La Traviata is an opera full of highlights. Much of its music its familiar to listeners who are not opera enthusiasts. But popular as it is, the finale to the second act is rarely heard apart from a complete performance. Nevertheless, this ensemble is one of Verdi’s grandest achievements.

The world’s most popular opera, Traviata has been recorded with astounding frequency, beginning in 1912 continuing up to the present. Obviously, it’s hard to pick a favorite, but one of the best recordings was made in 1956 under the baton of Pierre Monteux. It featured Rosanna Carteri in the title role. Tenor Cesare Valletti was Alfredo. The great American Verdi baritone Leonard Warren portrayed the elder Germont. Carteri, the subject of the post immediately previous to this one was 25 at the time of this recording.

The excerpt below, set at a party, begins with Alfredo’s denunciation of Violetta. He thinks she has left him for another man. In actuality, she loves him without reservation, but has renounced him to save the upcoming bourgeois marriage of his sister. Remember, the action is set in the mid 19th century when cohabitation was a deal breaker. Alfredo is so overwrought that he throws the money he has won playing cards at her as payment for her services. The onlookers are horrified and express their anger at Alfredo. His father enters, he knows the truth of the situation, and heaps even more scorn at the hapless Alfredo. The tenor, a young man barely more than 20, is immediately consumed with remorse. Violetta, still in love with the young man,  wishes he could understand The reason for her actions.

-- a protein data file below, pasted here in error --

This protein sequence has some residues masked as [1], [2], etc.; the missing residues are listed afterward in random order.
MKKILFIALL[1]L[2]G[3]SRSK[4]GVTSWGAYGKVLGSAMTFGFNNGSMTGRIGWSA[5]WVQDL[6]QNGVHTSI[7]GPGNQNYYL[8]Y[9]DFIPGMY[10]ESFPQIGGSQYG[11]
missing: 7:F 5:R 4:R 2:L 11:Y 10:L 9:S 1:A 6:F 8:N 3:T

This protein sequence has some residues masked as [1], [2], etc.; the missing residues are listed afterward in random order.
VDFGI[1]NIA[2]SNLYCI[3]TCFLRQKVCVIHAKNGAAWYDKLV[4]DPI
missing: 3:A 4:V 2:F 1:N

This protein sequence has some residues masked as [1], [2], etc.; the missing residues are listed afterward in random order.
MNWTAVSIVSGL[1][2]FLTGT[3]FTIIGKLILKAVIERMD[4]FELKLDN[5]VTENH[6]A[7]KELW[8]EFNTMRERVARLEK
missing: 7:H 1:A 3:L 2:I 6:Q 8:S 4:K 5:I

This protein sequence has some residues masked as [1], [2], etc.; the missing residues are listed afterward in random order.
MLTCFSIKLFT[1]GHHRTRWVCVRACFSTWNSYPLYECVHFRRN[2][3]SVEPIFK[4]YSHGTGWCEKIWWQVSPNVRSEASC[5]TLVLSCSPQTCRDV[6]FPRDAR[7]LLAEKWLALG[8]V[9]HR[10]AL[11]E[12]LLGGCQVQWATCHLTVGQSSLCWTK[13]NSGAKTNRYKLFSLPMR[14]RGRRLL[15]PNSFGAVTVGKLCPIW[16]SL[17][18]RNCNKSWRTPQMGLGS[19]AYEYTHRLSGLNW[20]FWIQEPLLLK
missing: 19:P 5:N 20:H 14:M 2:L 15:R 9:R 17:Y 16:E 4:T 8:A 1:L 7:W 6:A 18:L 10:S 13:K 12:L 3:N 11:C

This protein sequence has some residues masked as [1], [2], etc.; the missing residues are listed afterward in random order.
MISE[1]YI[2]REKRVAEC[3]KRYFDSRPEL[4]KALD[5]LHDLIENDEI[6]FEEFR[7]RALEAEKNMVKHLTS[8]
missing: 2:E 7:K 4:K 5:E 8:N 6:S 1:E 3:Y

Verdi’s setting of the action is masterful. The emotions of the three principals and those of the onlookers  (the chorus)  are depicted with music of extraordinary aptness and expression. 

Monteux was one of the greatest conductors of the last century. Unfortunately, his assignments at the Metropolitan Opera were limited to French works. In reality, He could conduct just about anything. His reading of this dramatic scene conveys all the nuance and dramatic potency inherent in Verdi’s score.

La Traviata Act2 finale